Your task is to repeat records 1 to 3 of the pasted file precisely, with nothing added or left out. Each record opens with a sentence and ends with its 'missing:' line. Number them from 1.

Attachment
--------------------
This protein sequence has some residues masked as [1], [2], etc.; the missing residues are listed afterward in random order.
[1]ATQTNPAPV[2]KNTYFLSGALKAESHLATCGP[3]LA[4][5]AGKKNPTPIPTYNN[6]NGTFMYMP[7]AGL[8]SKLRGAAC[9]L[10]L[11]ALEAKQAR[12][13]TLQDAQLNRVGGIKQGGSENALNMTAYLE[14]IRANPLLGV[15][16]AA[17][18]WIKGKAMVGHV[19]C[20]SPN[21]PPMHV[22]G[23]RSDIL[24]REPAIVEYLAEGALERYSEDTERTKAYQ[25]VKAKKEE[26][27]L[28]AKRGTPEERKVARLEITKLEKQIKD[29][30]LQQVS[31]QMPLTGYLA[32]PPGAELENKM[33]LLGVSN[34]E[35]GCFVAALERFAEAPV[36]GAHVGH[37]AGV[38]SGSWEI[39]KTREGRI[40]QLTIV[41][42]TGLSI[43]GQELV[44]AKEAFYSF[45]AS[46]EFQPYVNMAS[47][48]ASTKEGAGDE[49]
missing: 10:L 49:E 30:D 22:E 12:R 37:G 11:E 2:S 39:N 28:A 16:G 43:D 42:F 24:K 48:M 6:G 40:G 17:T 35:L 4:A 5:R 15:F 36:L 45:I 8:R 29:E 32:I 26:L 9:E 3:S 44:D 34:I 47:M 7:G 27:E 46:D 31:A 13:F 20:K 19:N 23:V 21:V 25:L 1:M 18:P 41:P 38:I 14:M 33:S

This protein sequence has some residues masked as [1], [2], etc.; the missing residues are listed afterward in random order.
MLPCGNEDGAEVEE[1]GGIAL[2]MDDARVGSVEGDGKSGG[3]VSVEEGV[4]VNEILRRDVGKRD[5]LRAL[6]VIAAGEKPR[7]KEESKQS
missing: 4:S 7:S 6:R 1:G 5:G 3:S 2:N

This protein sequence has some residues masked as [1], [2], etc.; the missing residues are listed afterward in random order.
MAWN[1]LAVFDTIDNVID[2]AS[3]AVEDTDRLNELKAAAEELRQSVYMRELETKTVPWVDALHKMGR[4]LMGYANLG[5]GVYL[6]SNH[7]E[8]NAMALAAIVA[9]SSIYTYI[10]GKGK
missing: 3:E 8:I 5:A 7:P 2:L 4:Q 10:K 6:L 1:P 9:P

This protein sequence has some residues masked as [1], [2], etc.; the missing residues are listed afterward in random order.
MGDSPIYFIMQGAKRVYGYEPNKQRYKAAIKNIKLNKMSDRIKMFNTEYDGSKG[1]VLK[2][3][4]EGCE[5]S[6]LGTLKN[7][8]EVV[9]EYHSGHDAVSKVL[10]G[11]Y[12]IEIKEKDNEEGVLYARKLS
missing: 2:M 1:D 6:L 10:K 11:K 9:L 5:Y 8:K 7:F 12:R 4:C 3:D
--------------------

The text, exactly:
This protein sequence has some residues masked as [1], [2], etc.; the missing residues are listed afterward in random order.
[1]ATQTNPAPV[2]KNTYFLSGALKAESHLATCGP[3]LA[4][5]AGKKNPTPIPTYNN[6]NGTFMYMP[7]AGL[8]SKLRGAAC[9]L[10]L[11]ALEAKQAR[12][13]TLQDAQLNRVGGIKQGGSENALNMTAYLE[14]IRANPLLGV[15][16]AA[17][18]WIKGKAMVGHV[19]C[20]SPN[21]PPMHV[22]G[23]RSDIL[24]REPAIVEYLAEGALERYSEDTERTKAYQ[25]VKAKKEE[26][27]L[28]AKRGTPEERKVARLEITKLEKQIKD[29][30]LQQVS[31]QMPLTGYLA[32]PPGAELENKM[33]LLGVSN[34]E[35]GCFVAALERFAEAPV[36]GAHVGH[37]AGV[38]SGSWEI[39]KTREGRI[40]QLTIV[41][42]TGLSI[43]GQELV[44]AKEAFYSF[45]AS[46]EFQPYVNMAS[47][48]ASTKEGAGDE[49]
missing: 10:L 49:E 30:D 22:E 12:R 37:G 11:E 2:S 39:N 28:A 16:G 43:D 42:F 24:K 48:M 6:G 40:G 17:T 35:L 4:A 5:R 15:F 36:L 45:I 8:R 29:E 32:I 26:L 9:E 3:S 44:D 34:I 47:M 7:G 27:E 46:D 31:A 13:F 20:K 19:N 23:V 21:V 25:L 1:M 18:P 41:P 38:I 14:M 33:S

This protein sequence has some residues masked as [1], [2], etc.; the missing residues are listed afterward in random order.
MLPCGNEDGAEVEE[1]GGIAL[2]MDDARVGSVEGDGKSGG[3]VSVEEGV[4]VNEILRRDVGKRD[5]LRAL[6]VIAAGEKPR[7]KEESKQS
missing: 4:S 7:S 6:R 1:G 5:G 3:S 2:N

This protein sequence has some residues masked as [1], [2], etc.; the missing residues are listed afterward in random order.
MAWN[1]LAVFDTIDNVID[2]AS[3]AVEDTDRLNELKAAAEELRQSVYMRELETKTVPWVDALHKMGR[4]LMGYANLG[5]GVYL[6]SNH[7]E[8]NAMALAAIVA[9]SSIYTYI[10]GKGK
missing: 3:E 8:I 5:A 7:P 2:L 4:Q 10:K 6:L 1:P 9:P